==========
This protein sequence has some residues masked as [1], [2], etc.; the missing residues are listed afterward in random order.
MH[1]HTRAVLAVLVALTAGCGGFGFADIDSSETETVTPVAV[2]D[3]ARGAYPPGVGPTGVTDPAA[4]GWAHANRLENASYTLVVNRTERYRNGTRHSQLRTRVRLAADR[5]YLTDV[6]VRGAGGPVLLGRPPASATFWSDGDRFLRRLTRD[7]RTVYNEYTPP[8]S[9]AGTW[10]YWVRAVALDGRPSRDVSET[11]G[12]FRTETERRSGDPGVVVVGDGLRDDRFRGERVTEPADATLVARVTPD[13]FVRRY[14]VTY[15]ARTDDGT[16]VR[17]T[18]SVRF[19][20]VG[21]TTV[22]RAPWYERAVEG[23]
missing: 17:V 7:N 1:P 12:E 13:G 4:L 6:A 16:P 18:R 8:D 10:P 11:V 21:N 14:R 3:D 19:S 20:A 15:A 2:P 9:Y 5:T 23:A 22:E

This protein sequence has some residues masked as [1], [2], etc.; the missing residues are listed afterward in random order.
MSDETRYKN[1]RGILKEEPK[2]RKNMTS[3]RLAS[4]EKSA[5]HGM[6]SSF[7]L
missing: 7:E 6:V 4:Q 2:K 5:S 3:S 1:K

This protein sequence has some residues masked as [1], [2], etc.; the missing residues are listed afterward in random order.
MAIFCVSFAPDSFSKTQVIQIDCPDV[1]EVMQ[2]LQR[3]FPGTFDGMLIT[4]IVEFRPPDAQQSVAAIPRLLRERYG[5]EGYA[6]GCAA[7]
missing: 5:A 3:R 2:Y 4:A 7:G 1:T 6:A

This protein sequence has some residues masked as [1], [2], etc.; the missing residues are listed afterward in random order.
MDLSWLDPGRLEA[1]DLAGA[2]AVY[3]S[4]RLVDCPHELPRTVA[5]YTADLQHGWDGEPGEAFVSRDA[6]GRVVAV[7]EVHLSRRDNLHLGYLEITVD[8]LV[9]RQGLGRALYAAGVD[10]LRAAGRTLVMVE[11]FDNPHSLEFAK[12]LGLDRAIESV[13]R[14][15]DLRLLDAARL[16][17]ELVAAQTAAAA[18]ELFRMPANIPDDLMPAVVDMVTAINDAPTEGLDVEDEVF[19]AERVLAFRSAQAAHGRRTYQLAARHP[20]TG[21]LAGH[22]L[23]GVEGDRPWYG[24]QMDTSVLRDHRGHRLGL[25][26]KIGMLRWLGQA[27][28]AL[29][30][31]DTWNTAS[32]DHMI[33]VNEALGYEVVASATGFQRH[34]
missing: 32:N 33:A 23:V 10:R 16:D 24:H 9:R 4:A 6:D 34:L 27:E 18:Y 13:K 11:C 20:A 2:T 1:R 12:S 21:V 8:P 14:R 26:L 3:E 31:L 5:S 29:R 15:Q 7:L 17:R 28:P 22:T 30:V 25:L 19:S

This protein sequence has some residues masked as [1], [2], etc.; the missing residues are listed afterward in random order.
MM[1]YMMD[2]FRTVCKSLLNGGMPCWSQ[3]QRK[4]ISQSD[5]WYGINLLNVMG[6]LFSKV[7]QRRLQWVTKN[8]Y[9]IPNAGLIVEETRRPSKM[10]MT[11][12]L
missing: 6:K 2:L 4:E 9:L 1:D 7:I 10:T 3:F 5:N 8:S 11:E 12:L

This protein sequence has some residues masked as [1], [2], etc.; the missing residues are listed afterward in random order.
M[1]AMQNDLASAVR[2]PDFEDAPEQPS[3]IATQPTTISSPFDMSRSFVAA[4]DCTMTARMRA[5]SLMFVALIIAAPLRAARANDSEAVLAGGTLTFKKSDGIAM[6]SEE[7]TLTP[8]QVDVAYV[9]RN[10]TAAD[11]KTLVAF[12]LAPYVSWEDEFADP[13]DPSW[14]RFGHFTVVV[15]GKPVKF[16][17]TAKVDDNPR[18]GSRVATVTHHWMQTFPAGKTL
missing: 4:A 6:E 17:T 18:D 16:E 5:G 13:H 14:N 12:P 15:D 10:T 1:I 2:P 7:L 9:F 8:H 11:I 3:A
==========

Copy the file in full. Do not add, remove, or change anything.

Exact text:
This protein sequence has some residues masked as [1], [2], etc.; the missing residues are listed afterward in random order.
MH[1]HTRAVLAVLVALTAGCGGFGFADIDSSETETVTPVAV[2]D[3]ARGAYPPGVGPTGVTDPAA[4]GWAHANRLENASYTLVVNRTERYRNGTRHSQLRTRVRLAADR[5]YLTDV[6]VRGAGGPVLLGRPPASATFWSDGDRFLRRLTRD[7]RTVYNEYTPP[8]S[9]AGTW[10]YWVRAVALDGRPSRDVSET[11]G[12]FRTETERRSGDPGVVVVGDGLRDDRFRGERVTEPADATLVARVTPD[13]FVRRY[14]VTY[15]ARTDDGT[16]VR[17]T[18]SVRF[19][20]VG[21]TTV[22]RAPWYERAVEG[23]
missing: 17:V 7:N 1:P 12:E 13:G 4:L 6:A 16:P 18:R 8:D 10:P 11:V 21:N 14:R 3:D 19:S 20:A 15:A 2:P 9:Y 5:T 23:A 22:E

This protein sequence has some residues masked as [1], [2], etc.; the missing residues are listed afterward in random order.
MSDETRYKN[1]RGILKEEPK[2]RKNMTS[3]RLAS[4]EKSA[5]HGM[6]SSF[7]L
missing: 7:E 6:V 4:Q 2:K 5:S 3:S 1:K

This protein sequence has some residues masked as [1], [2], etc.; the missing residues are listed afterward in random order.
MAIFCVSFAPDSFSKTQVIQIDCPDV[1]EVMQ[2]LQR[3]FPGTFDGMLIT[4]IVEFRPPDAQQSVAAIPRLLRERYG[5]EGYA[6]GCAA[7]
missing: 5:A 3:R 2:Y 4:A 7:G 1:T 6:A

This protein sequence has some residues masked as [1], [2], etc.; the missing residues are listed afterward in random order.
MDLSWLDPGRLEA[1]DLAGA[2]AVY[3]S[4]RLVDCPHELPRTVA[5]YTADLQHGWDGEPGEAFVSRDA[6]GRVVAV[7]EVHLSRRDNLHLGYLEITVD[8]LV[9]RQGLGRALYAAGVD[10]LRAAGRTLVMVE[11]FDNPHSLEFAK[12]LGLDRAIESV[13]R[14][15]DLRLLDAARL[16][17]ELVAAQTAAAA[18]ELFRMPANIPDDLMPAVVDMVTAINDAPTEGLDVEDEVF[19]AERVLAFRSAQAAHGRRTYQLAARHP[20]TG[21]LAGH[22]L[23]GVEGDRPWYG[24]QMDTSVLRDHRGHRLGL[25][26]KIGMLRWLGQA[27][28]AL[29][30][31]DTWNTAS[32]DHMI[33]VNEALGYEVVASATGFQRH[34]
missing: 32:N 33:A 23:V 10:R 16:D 24:H 9:R 4:A 6:D 34:L 27:E 18:Y 13:K 11:C 20:A 2:T 1:R 12:S 21:V 8:P 14:R 26:L 3:E 31:L 5:S 29:R 15:Q 7:L 17:R 28:P 22:T 30:V 25:L 19:S

This protein sequence has some residues masked as [1], [2], etc.; the missing residues are listed afterward in random order.
MM[1]YMMD[2]FRTVCKSLLNGGMPCWSQ[3]QRK[4]ISQSD[5]WYGINLLNVMG[6]LFSKV[7]QRRLQWVTKN[8]Y[9]IPNAGLIVEETRRPSKM[10]MT[11][12]L
missing: 6:K 2:L 4:E 9:L 1:D 7:I 10:T 3:F 5:N 8:S 11:E 12:L

This protein sequence has some residues masked as [1], [2], etc.; the missing residues are listed afterward in random order.
M[1]AMQNDLASAVR[2]PDFEDAPEQPS[3]IATQPTTISSPFDMSRSFVAA[4]DCTMTARMRA[5]SLMFVALIIAAPLRAARANDSEAVLAGGTLTFKKSDGIAM[6]SEE[7]TLTP[8]QVDVAYV[9]RN[10]TAAD[11]KTLVAF[12]LAPYVSWEDEFADP[13]DPSW[14]RFGHFTVVV[15]GKPVKF[16][17]TAKVDDNPR[18]GSRVATVTHHWMQTFPAGKTL
missing: 4:A 6:E 17:T 18:D 16:E 5:G 13:H 14:N 12:P 15:D 10:T 1:I 2:P 7:L 9:F 8:H 11:I 3:A